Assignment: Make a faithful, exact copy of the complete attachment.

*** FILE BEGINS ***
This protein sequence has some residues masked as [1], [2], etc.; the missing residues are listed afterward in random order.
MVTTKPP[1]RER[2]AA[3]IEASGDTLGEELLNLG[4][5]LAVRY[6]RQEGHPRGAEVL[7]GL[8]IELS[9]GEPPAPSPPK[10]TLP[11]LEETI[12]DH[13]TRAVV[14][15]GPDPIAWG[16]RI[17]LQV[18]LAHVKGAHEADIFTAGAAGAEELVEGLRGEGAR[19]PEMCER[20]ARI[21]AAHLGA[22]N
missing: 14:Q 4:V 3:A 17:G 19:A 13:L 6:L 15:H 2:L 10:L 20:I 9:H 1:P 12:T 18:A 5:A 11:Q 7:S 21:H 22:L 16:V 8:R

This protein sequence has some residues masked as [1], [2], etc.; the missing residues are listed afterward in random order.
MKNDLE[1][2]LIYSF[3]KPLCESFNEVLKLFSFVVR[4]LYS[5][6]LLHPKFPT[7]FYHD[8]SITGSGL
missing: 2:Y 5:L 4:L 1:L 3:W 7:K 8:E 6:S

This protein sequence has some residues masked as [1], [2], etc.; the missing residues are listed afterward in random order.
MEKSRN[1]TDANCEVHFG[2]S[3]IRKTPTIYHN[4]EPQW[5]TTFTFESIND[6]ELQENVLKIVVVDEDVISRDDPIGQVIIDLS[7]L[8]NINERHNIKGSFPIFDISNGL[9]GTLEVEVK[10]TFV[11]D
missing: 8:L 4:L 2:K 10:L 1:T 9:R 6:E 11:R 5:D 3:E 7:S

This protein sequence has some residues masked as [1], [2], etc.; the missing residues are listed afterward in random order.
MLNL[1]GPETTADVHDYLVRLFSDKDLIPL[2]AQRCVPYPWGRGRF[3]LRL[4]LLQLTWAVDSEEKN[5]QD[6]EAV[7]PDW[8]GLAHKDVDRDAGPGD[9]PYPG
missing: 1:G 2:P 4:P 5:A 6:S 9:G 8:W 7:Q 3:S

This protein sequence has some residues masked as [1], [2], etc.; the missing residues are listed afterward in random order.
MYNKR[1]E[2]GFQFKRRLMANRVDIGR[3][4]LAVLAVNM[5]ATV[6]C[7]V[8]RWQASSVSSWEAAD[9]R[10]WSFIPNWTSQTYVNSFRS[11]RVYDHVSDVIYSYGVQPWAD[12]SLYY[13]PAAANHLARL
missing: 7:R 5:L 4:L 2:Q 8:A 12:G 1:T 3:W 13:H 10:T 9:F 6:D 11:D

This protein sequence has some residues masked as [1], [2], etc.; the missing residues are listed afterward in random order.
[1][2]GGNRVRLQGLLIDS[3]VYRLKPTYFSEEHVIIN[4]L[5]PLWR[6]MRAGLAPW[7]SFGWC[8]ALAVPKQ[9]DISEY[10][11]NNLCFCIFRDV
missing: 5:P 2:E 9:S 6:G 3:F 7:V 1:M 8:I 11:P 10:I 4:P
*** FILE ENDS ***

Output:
This protein sequence has some residues masked as [1], [2], etc.; the missing residues are listed afterward in random order.
MVTTKPP[1]RER[2]AA[3]IEASGDTLGEELLNLG[4][5]LAVRY[6]RQEGHPRGAEVL[7]GL[8]IELS[9]GEPPAPSPPK[10]TLP[11]LEETI[12]DH[13]TRAVV[14][15]GPDPIAWG[16]RI[17]LQV[18]LAHVKGAHEADIFTAGAAGAEELVEGLRGEGAR[19]PEMCER[20]ARI[21]AAHLGA[22]N
missing: 14:Q 4:V 3:A 17:G 19:A 13:L 6:L 15:H 2:L 10:L 20:I 9:H 1:P 12:T 18:A 5:A 11:Q 7:S 21:H 22:L 16:V 8:R

This protein sequence has some residues masked as [1], [2], etc.; the missing residues are listed afterward in random order.
MKNDLE[1][2]LIYSF[3]KPLCESFNEVLKLFSFVVR[4]LYS[5][6]LLHPKFPT[7]FYHD[8]SITGSGL
missing: 2:Y 5:L 4:L 1:L 3:W 7:K 8:E 6:S

This protein sequence has some residues masked as [1], [2], etc.; the missing residues are listed afterward in random order.
MEKSRN[1]TDANCEVHFG[2]S[3]IRKTPTIYHN[4]EPQW[5]TTFTFESIND[6]ELQENVLKIVVVDEDVISRDDPIGQVIIDLS[7]L[8]NINERHNIKGSFPIFDISNGL[9]GTLEVEVK[10]TFV[11]D
missing: 8:L 4:L 2:K 10:L 1:T 9:R 6:E 11:R 5:D 3:E 7:S

This protein sequence has some residues masked as [1], [2], etc.; the missing residues are listed afterward in random order.
MLNL[1]GPETTADVHDYLVRLFSDKDLIPL[2]AQRCVPYPWGRGRF[3]LRL[4]LLQLTWAVDSEEKN[5]QD[6]EAV[7]PDW[8]GLAHKDVDRDAGPGD[9]PYPG
missing: 1:G 2:P 4:P 5:A 6:S 9:G 8:W 7:Q 3:S

This protein sequence has some residues masked as [1], [2], etc.; the missing residues are listed afterward in random order.
MYNKR[1]E[2]GFQFKRRLMANRVDIGR[3][4]LAVLAVNM[5]ATV[6]C[7]V[8]RWQASSVSSWEAAD[9]R[10]WSFIPNWTSQTYVNSFRS[11]RVYDHVSDVIYSYGVQPWAD[12]SLYY[13]PAAANHLARL
missing: 7:R 5:L 4:L 2:Q 8:A 12:G 1:T 3:W 13:H 10:T 9:F 6:D 11:D

This protein sequence has some residues masked as [1], [2], etc.; the missing residues are listed afterward in random order.
[1][2]GGNRVRLQGLLIDS[3]VYRLKPTYFSEEHVIIN[4]L[5]PLWR[6]MRAGLAPW[7]SFGWC[8]ALAVPKQ[9]DISEY[10][11]NNLCFCIFRDV
missing: 5:P 2:E 9:S 6:G 3:F 7:V 1:M 8:I 11:P 10:I 4:P